Russia Begins Military Drill in Crimea as Ukraine Tension Mounts

Russian navy Crimea
Russian navy sailors taking part in a festive ceremony marking the first anniversary of the Crimean treaty signing in Sevastopol, March 18, 2015. Russia will undertake drills in the region at a tense time. Maxim Shemetov/Reuters

Russia's armed forces have kicked off tactical exercises on the Crimean peninsula, according to state news agency Itar-Tass, as Ukraine has expressed concern about the mounting tension in its southeast.

Crimea has been under Russian control since 2014, with Russia fully integrating it in its security network, however, Ukraine and the U.N. have not recognized Russia's authority as legitimate. Since holding a snap, controversial referendum on joining Russia in 2014, following an incursion of Russian troops in Crimea, Russia has rearmed the peninsula heavily and its Sevastopol port is currently the headquarters of its Black Sea Fleet.

The Crimea dispute has once again come to the fore after Russia accused Ukraine of preparing a "terror" plot following an alleged incursion of militants on the peninsula, as a means to upset Russian control last week. Ukraine dismissed that it is planning to attack territory that it views as its own and denied such an incursion ever happened.

Despite lacking evidence for any such security risks, Russia has called its forces to higher readiness in and around Crimea, deploying reinforcements and calling ground and naval forces to practice response to a potential attack.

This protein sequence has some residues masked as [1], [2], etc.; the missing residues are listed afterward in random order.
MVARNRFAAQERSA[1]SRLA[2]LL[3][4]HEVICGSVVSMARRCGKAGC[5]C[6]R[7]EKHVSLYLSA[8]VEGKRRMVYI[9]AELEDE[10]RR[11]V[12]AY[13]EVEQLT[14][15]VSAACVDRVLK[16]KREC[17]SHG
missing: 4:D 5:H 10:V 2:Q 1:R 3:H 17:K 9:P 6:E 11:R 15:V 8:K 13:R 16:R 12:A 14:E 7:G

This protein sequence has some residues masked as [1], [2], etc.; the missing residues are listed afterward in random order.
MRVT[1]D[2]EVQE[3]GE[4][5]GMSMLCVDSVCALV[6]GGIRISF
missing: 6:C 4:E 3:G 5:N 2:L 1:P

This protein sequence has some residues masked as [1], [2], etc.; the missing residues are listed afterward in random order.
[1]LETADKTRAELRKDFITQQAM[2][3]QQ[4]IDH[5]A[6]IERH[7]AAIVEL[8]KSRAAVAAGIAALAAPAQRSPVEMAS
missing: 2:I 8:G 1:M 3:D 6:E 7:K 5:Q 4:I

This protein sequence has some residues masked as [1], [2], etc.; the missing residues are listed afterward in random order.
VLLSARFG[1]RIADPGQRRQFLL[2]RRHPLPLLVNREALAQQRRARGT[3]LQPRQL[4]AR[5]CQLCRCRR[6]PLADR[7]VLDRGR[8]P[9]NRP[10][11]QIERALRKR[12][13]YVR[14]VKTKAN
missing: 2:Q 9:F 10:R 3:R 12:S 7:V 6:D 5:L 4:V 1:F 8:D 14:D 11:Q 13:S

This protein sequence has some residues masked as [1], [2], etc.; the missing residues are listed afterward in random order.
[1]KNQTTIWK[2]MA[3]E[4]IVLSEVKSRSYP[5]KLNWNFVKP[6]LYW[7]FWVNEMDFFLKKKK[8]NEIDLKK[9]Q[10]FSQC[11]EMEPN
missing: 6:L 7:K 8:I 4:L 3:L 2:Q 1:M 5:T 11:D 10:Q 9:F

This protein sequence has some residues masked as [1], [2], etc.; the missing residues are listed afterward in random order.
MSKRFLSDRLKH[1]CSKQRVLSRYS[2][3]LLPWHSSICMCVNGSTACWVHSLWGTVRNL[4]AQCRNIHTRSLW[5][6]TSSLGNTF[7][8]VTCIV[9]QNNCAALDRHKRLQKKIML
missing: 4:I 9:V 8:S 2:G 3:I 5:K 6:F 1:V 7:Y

Besides a series of naval vessels on drill in the Black Sea, Russia's Deputy Defense Minister General Dmitry Bulgakov told state news agency Itar-Tass, troops are "practicing comprehensive logistical support for ground forces and coordinating an amphibious landing."

Ukraine's President Petro Poroshenko has said he cannot rule out Russia mounting a fresh offensive on his country during the current tense time, be it from the south or east, where Russian-backed rebels still hold large parts of Ukraine's Donetsk and Luhansk regions.

The Ukrainian general staff told Newsweek they believe the situation in Crimea and the east of the country, held by Russian-backed separatists, is growing more intense at an opportune time for Russia.

Not only is the world focused on the Olympic Games and the U.S. presidential election, Ukraine's independence day is coming up this month and the Russian government could do with a boost in popularity ahead of September's parliamentary elections. Both at the start of the Ukraine crisis and the start of Russian airstrikes in Syria, the Russian government experienced a boost in polls.